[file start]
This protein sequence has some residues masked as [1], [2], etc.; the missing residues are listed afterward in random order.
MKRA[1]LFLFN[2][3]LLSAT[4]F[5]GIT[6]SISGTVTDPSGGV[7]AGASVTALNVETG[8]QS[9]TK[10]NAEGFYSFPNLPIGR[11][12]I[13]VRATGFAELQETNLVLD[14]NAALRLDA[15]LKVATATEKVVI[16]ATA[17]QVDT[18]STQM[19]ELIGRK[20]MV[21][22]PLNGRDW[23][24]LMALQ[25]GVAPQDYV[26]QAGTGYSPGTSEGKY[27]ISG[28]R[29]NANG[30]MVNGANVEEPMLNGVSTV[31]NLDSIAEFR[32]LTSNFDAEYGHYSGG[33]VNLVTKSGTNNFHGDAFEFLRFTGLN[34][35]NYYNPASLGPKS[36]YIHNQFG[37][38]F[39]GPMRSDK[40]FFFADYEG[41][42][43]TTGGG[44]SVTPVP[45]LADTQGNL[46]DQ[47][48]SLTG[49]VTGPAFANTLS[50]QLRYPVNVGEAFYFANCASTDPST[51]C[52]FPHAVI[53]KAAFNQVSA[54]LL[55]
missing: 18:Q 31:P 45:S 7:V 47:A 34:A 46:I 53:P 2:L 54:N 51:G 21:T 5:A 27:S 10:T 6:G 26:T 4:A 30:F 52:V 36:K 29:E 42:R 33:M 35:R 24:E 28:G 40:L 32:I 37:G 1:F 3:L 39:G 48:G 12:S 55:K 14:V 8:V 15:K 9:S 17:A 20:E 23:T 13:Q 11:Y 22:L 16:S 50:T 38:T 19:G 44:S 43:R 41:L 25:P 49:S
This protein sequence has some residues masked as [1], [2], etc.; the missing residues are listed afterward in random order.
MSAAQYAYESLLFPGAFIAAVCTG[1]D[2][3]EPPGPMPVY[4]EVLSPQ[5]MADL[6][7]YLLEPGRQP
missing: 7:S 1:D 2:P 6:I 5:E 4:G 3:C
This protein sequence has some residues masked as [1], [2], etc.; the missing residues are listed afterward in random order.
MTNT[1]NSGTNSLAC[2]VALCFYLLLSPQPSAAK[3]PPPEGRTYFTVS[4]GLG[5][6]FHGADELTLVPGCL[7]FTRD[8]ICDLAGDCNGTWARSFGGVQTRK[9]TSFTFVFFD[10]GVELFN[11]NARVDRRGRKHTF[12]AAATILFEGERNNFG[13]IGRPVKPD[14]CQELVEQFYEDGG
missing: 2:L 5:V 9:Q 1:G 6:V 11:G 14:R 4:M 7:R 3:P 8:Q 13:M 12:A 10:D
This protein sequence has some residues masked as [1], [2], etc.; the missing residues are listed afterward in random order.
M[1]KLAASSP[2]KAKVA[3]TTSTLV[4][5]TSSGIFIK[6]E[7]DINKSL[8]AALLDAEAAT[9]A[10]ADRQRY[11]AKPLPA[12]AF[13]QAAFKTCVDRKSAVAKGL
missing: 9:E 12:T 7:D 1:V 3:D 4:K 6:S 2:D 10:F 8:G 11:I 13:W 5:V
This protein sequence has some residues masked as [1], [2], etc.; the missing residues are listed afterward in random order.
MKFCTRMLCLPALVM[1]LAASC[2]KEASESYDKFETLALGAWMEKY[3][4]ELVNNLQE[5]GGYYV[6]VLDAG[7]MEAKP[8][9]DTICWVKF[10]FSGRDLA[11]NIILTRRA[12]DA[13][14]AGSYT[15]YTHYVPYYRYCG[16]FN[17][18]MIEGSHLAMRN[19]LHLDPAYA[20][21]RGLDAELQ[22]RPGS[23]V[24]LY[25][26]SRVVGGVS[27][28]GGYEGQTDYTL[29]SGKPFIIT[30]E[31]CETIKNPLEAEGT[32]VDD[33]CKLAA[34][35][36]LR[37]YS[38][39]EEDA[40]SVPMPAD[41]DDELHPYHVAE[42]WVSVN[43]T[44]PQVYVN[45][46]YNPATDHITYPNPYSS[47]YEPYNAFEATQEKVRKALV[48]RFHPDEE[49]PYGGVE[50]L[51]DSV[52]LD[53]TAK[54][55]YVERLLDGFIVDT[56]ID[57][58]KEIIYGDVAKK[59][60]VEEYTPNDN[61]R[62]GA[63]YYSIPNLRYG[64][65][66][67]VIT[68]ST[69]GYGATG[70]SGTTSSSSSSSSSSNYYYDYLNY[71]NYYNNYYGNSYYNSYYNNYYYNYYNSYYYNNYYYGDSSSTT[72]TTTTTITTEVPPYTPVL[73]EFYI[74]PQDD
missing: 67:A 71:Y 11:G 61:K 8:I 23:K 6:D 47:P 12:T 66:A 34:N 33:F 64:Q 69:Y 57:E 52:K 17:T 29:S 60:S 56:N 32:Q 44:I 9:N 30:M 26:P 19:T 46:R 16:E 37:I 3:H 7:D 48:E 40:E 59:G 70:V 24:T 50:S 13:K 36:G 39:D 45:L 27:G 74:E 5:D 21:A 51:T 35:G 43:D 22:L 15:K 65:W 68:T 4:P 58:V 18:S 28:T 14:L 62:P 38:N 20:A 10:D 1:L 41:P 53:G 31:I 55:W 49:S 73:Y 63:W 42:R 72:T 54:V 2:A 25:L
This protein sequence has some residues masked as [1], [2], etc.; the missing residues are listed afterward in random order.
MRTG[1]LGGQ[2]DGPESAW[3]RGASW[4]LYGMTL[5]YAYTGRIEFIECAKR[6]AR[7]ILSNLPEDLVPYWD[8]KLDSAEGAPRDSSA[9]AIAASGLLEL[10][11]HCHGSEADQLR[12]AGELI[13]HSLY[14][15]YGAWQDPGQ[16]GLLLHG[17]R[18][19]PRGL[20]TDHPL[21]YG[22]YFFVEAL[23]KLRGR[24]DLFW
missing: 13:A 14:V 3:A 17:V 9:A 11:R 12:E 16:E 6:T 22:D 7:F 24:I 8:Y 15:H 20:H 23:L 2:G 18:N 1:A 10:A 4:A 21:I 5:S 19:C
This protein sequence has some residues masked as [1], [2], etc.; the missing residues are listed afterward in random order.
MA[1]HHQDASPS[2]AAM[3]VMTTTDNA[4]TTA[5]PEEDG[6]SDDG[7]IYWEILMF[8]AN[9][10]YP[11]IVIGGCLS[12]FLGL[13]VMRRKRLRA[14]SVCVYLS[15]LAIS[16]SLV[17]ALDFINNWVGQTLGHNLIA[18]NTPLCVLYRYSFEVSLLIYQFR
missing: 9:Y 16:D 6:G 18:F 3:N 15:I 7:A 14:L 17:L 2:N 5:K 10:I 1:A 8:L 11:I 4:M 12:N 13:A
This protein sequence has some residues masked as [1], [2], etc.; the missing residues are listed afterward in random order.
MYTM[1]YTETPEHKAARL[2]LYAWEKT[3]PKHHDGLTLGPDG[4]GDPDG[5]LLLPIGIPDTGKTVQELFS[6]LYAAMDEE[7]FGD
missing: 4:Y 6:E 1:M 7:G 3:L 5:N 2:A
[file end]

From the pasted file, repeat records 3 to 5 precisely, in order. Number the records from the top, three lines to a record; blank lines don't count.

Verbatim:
This protein sequence has some residues masked as [1], [2], etc.; the missing residues are listed afterward in random order.
MTNT[1]NSGTNSLAC[2]VALCFYLLLSPQPSAAK[3]PPPEGRTYFTVS[4]GLG[5][6]FHGADELTLVPGCL[7]FTRD[8]ICDLAGDCNGTWARSFGGVQTRK[9]TSFTFVFFD[10]GVELFN[11]NARVDRRGRKHTF[12]AAATILFEGERNNFG[13]IGRPVKPD[14]CQELVEQFYEDGG
missing: 2:L 5:V 9:Q 1:G 6:V 11:G 14:R 4:M 7:R 3:P 8:Q 13:M 12:A 10:D
This protein sequence has some residues masked as [1], [2], etc.; the missing residues are listed afterward in random order.
M[1]KLAASSP[2]KAKVA[3]TTSTLV[4][5]TSSGIFIK[6]E[7]DINKSL[8]AALLDAEAAT[9]A[10]ADRQRY[11]AKPLPA[12]AF[13]QAAFKTCVDRKSAVAKGL
missing: 9:E 12:T 7:D 1:V 3:D 4:K 6:S 2:D 10:F 8:G 11:I 13:W 5:V
This protein sequence has some residues masked as [1], [2], etc.; the missing residues are listed afterward in random order.
MKFCTRMLCLPALVM[1]LAASC[2]KEASESYDKFETLALGAWMEKY[3][4]ELVNNLQE[5]GGYYV[6]VLDAG[7]MEAKP[8][9]DTICWVKF[10]FSGRDLA[11]NIILTRRA[12]DA[13][14]AGSYT[15]YTHYVPYYRYCG[16]FN[17][18]MIEGSHLAMRN[19]LHLDPAYA[20][21]RGLDAELQ[22]RPGS[23]V[24]LY[25][26]SRVVGGVS[27][28]GGYEGQTDYTL[29]SGKPFIIT[30]E[31]CETIKNPLEAEGT[32]VDD[33]CKLAA[34][35][36]LR[37]YS[38][39]EEDA[40]SVPMPAD[41]DDELHPYHVAE[42]WVSVN[43]T[44]PQVYVN[45][46]YNPATDHITYPNPYSS[47]YEPYNAFEATQEKVRKALV[48]RFHPDEE[49]PYGGVE[50]L[51]DSV[52]LD[53]TAK[54][55]YVERLLDGFIVDT[56]ID[57][58]KEIIYGDVAKK[59][60]VEEYTPNDN[61]R[62]GA[63]YYSIPNLRYG[64][65][66][67]VIT[68]ST[69]GYGATG[70]SGTTSSSSSSSSSSNYYYDYLNY[71]NYYNNYYGNSYYNSYYNNYYYNYYNSYYYNNYYYGDSSSTT[72]TTTTTITTEVPPYTPVL[73]EFYI[74]PQDD
missing: 67:A 71:Y 11:G 61:K 8:I 23:K 6:D 47:P 12:T 66:A 34:N 33:F 64:Q 69:Y 57:E 52:K 17:T 29:S 60:S 56:N 32:Q 44:I 9:N 30:M 26:P 19:T 46:R 16:E 37:I 3:H 7:D 48:E 40:E 59:G 70:V 24:T 50:S 13:K 36:G 39:D 45:L 27:G 74:E 5:D 21:A 51:T 35:G 43:D 22:L 15:K 65:W 68:T 4:P 58:V 18:S 28:T 14:L 62:P 38:N 20:A 10:D 1:L 41:P 53:G 31:I 55:W 49:S 73:Y 63:W 42:R 72:T 54:V 2:A 25:L